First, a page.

I'm a believer in growth stocks. As an analyst for our Motley Fool Rule Breakers service, I think you should be a believer too. But even I have to admit some growth stories are bogus, hence this regular series.

Next up: OmniVision Technologies (Nasdaq: OVTI). Is this supplier of camera chips for smartphones the real thing? Let's get right to the numbers.

Foolish facts


OmniVision Technologies

CAPS stars (out of 5) ****
Total ratings 638
Percent bulls 94.5%
Percent bears 5.5%
Bullish pitches 107 out of 110
Highest rated peers DSP Group, Power Integrations, Kopin Corp.

Data current as of Nov. 8.

Fools like OmniVision for one big reason: The iPhone 4. Tech experts widely credit OmniVision's backside illumination sensor (BSI) chips for helping the handset reach a new standard in smartphone photography.

"Now that the iPhone has raised awareness of this technology and other gadget builders start to follow this enormously influential trendsetter, other chip suppliers will need to crank up their BSI research projects again," wrote Foolish colleague Anders Bylund in September.

Electronic components industry tracker iSuppli agrees. According to the firm's research, 75% of smartphones will use a BSI sensor by 2014, up from 14% today. Shipment volume is expected to rise tenfold over that same period.

OmniVision has been able to meet demand thus far. In its fiscal first quarter, roughly 44 million of its 134 million units shipped were of its higher megapixel (mp) sensors, and of those the BSI 5-mp sensors used in the iPhone 4 was the highest selling product in its category. Clearly, there's an opportunity here.

The elements of growth


Last 12 Months



Normalized net income growth Not measurable Not measurable Not measurable
Revenue growth 57.4% 18.9% (36.6%)
Gross margin 25.1% 24.1% 23.2%
Receivables growth 93.8% 68.9% (58.3%)
Shares outstanding 53.9 million 50 million 49.5 million

Source: Capital IQ, a division of Standard & Poor's.

While it's difficult to know how much of an earnings impact OmniVision will realize from supplying chips to Apple's (Nasdaq: AAPL) iOS devices, there's plenty to like in this table. Let's review:

  • First and most important, revenue growth is accelerating. That's a good sign and exactly what we expect of a growth story in development.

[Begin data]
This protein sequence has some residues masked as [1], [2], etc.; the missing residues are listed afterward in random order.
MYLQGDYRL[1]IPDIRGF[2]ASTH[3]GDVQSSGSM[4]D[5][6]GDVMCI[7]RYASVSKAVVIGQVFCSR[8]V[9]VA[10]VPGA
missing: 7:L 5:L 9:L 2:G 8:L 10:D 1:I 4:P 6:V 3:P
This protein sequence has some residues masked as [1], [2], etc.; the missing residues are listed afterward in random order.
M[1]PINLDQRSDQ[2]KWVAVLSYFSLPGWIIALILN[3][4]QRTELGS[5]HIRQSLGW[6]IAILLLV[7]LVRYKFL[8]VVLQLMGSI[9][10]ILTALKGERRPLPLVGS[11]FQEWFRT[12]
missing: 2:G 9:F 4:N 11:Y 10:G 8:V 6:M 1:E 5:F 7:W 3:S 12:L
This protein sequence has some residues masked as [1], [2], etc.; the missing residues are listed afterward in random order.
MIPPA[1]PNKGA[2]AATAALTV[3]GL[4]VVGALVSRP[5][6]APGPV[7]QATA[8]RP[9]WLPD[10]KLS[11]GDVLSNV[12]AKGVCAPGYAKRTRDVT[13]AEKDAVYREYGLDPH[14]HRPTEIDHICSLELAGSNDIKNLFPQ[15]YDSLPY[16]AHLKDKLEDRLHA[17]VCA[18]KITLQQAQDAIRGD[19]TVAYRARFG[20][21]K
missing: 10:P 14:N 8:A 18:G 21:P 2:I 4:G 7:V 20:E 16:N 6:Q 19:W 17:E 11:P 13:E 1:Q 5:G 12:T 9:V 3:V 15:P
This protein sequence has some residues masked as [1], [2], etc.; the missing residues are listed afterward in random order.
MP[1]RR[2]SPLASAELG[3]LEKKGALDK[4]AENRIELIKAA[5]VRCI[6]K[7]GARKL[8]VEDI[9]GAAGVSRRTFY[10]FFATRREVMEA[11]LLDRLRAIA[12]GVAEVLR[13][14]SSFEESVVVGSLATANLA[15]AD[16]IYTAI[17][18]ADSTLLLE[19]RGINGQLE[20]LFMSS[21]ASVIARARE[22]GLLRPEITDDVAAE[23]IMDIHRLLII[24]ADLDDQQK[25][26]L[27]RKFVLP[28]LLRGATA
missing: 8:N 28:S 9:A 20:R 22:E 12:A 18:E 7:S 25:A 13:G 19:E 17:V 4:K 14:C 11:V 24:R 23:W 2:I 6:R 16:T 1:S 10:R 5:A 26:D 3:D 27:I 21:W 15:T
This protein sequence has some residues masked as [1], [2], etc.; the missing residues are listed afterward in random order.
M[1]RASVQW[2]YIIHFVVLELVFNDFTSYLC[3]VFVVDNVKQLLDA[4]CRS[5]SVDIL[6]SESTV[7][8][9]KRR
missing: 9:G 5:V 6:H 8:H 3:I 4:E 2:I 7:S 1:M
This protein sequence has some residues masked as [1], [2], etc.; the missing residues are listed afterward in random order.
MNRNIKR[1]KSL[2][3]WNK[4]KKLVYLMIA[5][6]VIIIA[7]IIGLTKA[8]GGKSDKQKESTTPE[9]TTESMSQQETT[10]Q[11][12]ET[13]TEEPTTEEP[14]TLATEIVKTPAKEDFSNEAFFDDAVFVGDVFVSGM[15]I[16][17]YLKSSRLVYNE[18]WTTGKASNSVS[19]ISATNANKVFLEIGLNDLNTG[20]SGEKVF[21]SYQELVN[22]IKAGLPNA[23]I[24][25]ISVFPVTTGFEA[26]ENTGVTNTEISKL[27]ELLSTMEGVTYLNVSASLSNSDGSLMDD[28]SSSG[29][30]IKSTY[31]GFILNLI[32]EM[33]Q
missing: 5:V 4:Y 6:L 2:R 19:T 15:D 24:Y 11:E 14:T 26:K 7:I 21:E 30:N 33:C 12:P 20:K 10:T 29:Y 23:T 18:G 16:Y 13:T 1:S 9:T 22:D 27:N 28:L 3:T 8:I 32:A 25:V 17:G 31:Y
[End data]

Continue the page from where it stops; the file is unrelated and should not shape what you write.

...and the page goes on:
• Second and almost as important, the gap between revenue and receivables growth is narrowing. It's still large, sure, but receivables grew 70 points faster than revenue in 2009. Today, the gap is 46 percentage points.
  • Gross margin is also rising, as are returns on capital. Both measures indicate careful expense management.

Competitor and peer checkup


Normalized Net Income Growth (3 yrs.)

Eastman Kodak (NYSE: EK) Not measurable
Micron Technology (NYSE: MU) Not measurable
OmniVision Technologies Not measurable
Panasonic (NYSE: PC) Not measurable
Sony Corp. (NYSE: SNE) Not measurable

Source: Capital IQ. Data current as of Nov. 8.

At first glance, this table would appear to tell us nothing. Not true. What it says is that no single competitor has fully capitalized on the BSI growth opportunity. OmniVision's production lead could hold up for most if not of all the massive build-out period to come.

Grade: Sustainable
To me, OmniVision looks like a Rule Breaker in the making. Not only is this company the top and dog and first mover in BSI smartphone technology, but analysts also have yet to concede there's any sort of massive-growth opportunity here. Wall Street expects earnings to improve just 10% a year over the next five. I'm betting that disconnect won't last, and have rated OmniVision to outperform in my CAPS portfolio.

Now it's your turn to weigh in. Do you like OmniVision Technologies at these levels? Let us know what you think using the comments box below. You can also ask Tim to evaluate a favorite growth story by sending him an email, or replying to him on Twitter.

Interested in more info on OmniVision Technologies? Add it to your watchlist here by clicking here.

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Fool contributor Tim Beyers is a member of the Motley Fool Rule Breakers stock-picking team. He didn't own shares in any of the companies mentioned in this article at the time of publication. Check out Tim's portfolio holdings and Foolish writings, or connect with him on Twitter as @milehighfool. You can also get his insights delivered directly to your RSS reader. We Fools may not all hold the same opinions, but we all believe that considering a diverse range of insights makes us better investors. The Motley Fool owns shares of Apple and is also on Twitter as @TheMotleyFool. Its disclosure policy thinks Monty Python is sustainably funny.